Badora’s extradition was confirmed by a European Court of Human Rights, which on Friday last week rejected his appeal that he would not get fair trial once transferred to Rwanda.
During the Genocide, he was a businessman and the vice-president of the MRND, the party well known for having conceptualised and orchestrated the Genocide that left over a million people dead in just 100 days.
Of countries sheltering genocide suspects
France, a country which maintained close ties with the genocidal regime of Juvenal Habaryimana, is home to at least 21 indicted Genocide fugitives, according to the National Public Prosecution Authority. Several of these fugitives have previously been arrested on Rwanda’s request, only to be released shortly after.
Most of the suspects fled to France in the aftermath of the 1994 Genocide against the Tutsi, which claimed the lives of at least a million people in 100 days. Among these suspects are Laurent Bucyibaruta, former prefect of the former Gikongoro prefecture, and Father Wenceslas Muyeshyaka, a former catholic priest, whose cases were transferred to France by the International Criminal Tribunal for Rwanda (ICTR). Other fugitives on French soil are Dr Sosthene Munyemana and Eugene Rwamucyo, former lecturers at the National University of Rwanda, Lt. Col. Marcel Bivugabagabo, and Felicien Barigira. Others include, Claver Kamana, a former businessman and president of MRND (the genocidal party) in the former Gitarama prefecture; Pierre Tegera, who worked with the National Programme for Potato Improvement in Kinigi; Alphonse Ntilivamunda, formerly a director in the Ministry of Public Service; and Enoch Kanyondo, a football referee and an active member of MRND. Callixte Mbarushimana, a former UNDP official in Kigali, wh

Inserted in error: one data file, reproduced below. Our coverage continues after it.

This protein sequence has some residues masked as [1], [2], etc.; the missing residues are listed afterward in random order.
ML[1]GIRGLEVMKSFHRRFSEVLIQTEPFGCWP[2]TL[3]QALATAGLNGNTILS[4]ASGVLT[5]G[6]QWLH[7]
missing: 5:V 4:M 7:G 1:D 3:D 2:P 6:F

o currently serves as the Secretary General of the Congo-based FDLR militia; Stanislas Mbonampeka, a lawyer; and Isaac Kamali, who was the director in the Ministry of Public Service in charge of Kigali City, are also among the suspected genocidaires in France.
Apart from France, the United Kingdom is another safe haven for Genocide fugitives. Last year, the Daily Mail, a British newspaper, tracked down one genocide suspect, Modeste Kennedy Hakizimana, who has lived in the UK for the past 14 years and currently works as a taxi driver in London. Despite the British authorities being aware of the atrocities Hakizimana stands accused of back in Rwanda, he was in 2009 granted “discretionary leave to remain” on UK territory due to a precedence set by the country’s High Court regarding the fate of four other Genocide suspects. The four fugitives include three former Bourgmestres (Mayors) Charles Munyaneza (Kinyamakara), Celestin Ugirashebuja (Kigoma) and Emmanuel Nteziryayo (Mudasomwa), and Vincent Bajinya, a medical doctor. They were freed in 2009 on grounds that they would not receive fair trial once transferred to Rwanda, and could not be tried under the British law because of what activists call loopholes in the country’s legal system. The decision came shortly after
ICTR had rejected Rwanda’s request to transfer some suspects to Kigali, raising concersns over the country’s legal system. However, ICTR later ruled in favour of such transfers culminating in the tranfer of Jean Uwinkindi, earlier last year. His trial is ongoing. The US and Canada have also transfered suspects to Rwanda. Rwanda does not have an extradition treaty with most western countries. In case of absence of an extradition treaty, the governments work on a memorandum of understanding which may guide any extradition. Sweden, Germany, Denmark and Switzerland have also had records with Genocide suspects, arresting and releasing tsome while prosecuting others.